Bernardo Leighton

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The Honorable
Bernardo Leighton
File:Bernardo Leighton.jpg
Leighton in the early 1970.
Chilean Minister of the Interior
In office
November 3, 1964 – February 5, 1968
President Eduardo Frei Montalva
Preceded by Sótero del Río
Succeeded by Edmundo Pérez Zujovic
Chilean Minister of Education
In office
February 27, 1950 – February 4, 1952
President Gabriel González Videla
Preceded by Manuel Rodríguez Valenzuela
Succeeded by Eliodoro Domínguez
Chilean Minister of Labor
In office
May 24, 1937 – March 12, 1938
President Arturo Alessandri
Preceded by Roberto Vergara Donoso
Succeeded by Juan José Hidalgo
Member of the Chilean Chamber
In office
May 15, 1969 – September 21, 1973
Constituency Santiago
In office
May 15, 1945 – May 15, 1949
Constituency Antofagasta
Personal details
Born Bernardo Leighton Guzmán
(1909-08-16)August 16, 1909
Nacimiento, Chile
Died January 26, 1995(1995-01-26) (aged 85)
Santiago, Cile
Nationality Chilean
Political party National Falange
Christian Democratic Party
Spouse(s) Ana María Fresno Ovalle (m. 1940–95); his death
Parents Bernardino Leighton Gajardo and Sinforosa Guzmán Gallegos
Alma mater Pontifical Catholic University of Chile
Profession Lawyer
Religion Catholic Church

Bernardo Leighton Guzmán (August 16, 1909, Nacimiento, Bío Bío Province – January 26, 1995, Santiago) was a Chilean Christian Democrat who was targeted for assassination by Operation Condor.


Early life

Bernardo Leighton was the son of Judge Bernardino Leighton Gajardo and Sinforosa Guzmán Gallegos. He grew up with admiration for his father, a reputed "justice man". Leighton spent his childhood in Los Angeles, Chile, in the Bío Bío Province. In 1921, Leighton moved to Concepción for studies and apprenticeship in the lay section of a seminary. In 1922, he moved to Santiago to work in the local Jesuit School, St. Ignacio.[1]

Political life

As the student leader at the Pontifical Catholic University of Chile, he participated in the 1927 riots against Carlos Ibáñez del Campo's dictatorship, which was deposed in 1931. During the same year, Leighton was sent by the Minister Marcial Mora to Coquimbo to placate the local military riots supported by the population.[2] Finally, in 1933 he graduated as a lawyer with a thesis on rural works.[1]

In 1937, Leighton was appointed Minister of Labor by Arturo Alessandri Palma. During this time, he founded, along with his friends and associates, Eduardo Frei Montalva, Radomiro Tomic, and José Ignacio Palma, the National Falange, which merged with the Christian Democratic Party in 1957.[3]

In 1945, he was elected a deputy in the Chamber of Deputies, for a Antofagasta constituency. Leighton also served as Minister of Education in the Videla Government (1946–1952), and as Minister of the Interior in the Montalva Government (1964–1970).

He was again elected in 1969, and served as Deputy until the Chilean coup d'état of 1973.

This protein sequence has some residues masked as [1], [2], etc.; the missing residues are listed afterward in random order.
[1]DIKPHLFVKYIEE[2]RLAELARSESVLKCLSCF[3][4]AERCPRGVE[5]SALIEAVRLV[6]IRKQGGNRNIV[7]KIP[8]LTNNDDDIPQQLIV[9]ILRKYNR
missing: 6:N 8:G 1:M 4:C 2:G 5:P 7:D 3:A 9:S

Exile and assassination attempt

Leighton's criticism of the military government resulted in his exile from Chile. In February 1974, he and his wife fled to Rome, Italy, where he started a campaign against Augusto Pinochet's Junta.[4]

According to CIA documents released by the National Security Archive, Italian terrorist and neo-fascist sympathizer Stefano Delle Chiaie met with DINA agent Michael Townley and Cuban Virgilio Paz Romero in Madrid in 1975 to prepare for the murder of Bernardo Leighton with the help of Francisco Franco's secret police. On October 6, 1975 at 8:20 p.m., Leighton and his wife were shot and severely injured by Stefano Delle Chiaie.

The day after the attack, Leighton's brain was operated on in an attempt to prevent loss of speech; however, his brain was severely damaged. This event brought about the end of his pacification intentions to reunite the various groups opposing Pinochet, including the lefts.

In 1978, the Chilean government allowed Leighton to return to Chile from Italy,[5] and he retired to private life. He later died on January 26 1995.

Personal life

On August 15 1940, Leighton married Ana María Fresno Ovalle, a relative of Juan Francisco Fresno. Ana Maria became a paraplegic in the October 1975 murder attempt on the couple. Ana died in 2011. The couple had no children.

See also


  1. 1.0 1.1 El Mercurio. January 27, 1995. p. 1. Missing or empty |title= (help)<templatestyles src="Module:Citation/CS1/styles.css"></templatestyles>
  2. La Segunda. January 26, 1995. p. 12. Missing or empty |title= (help)<templatestyles src="Module:Citation/CS1/styles.css"></templatestyles>
  3. Armando de Ramón y Otros (2003). Biografías de chilenos: miembros de los poderes Ejecutivo, Legislativo y Judicial (1876-1973). Catholic University of Chile.<templatestyles src="Module:Citation/CS1/styles.css"></templatestyles>
  4. "Anita Fresno y Bernardo Leighton, Una pareja que volvió de la muerte" (PDF).<templatestyles src="Module:Citation/CS1/styles.css"></templatestyles>
  5. "Chile to Allow a Top Politician To Return From Exile in Italy". New York Times. 1978-05-14.<templatestyles src="Module:Citation/CS1/styles.css"></templatestyles>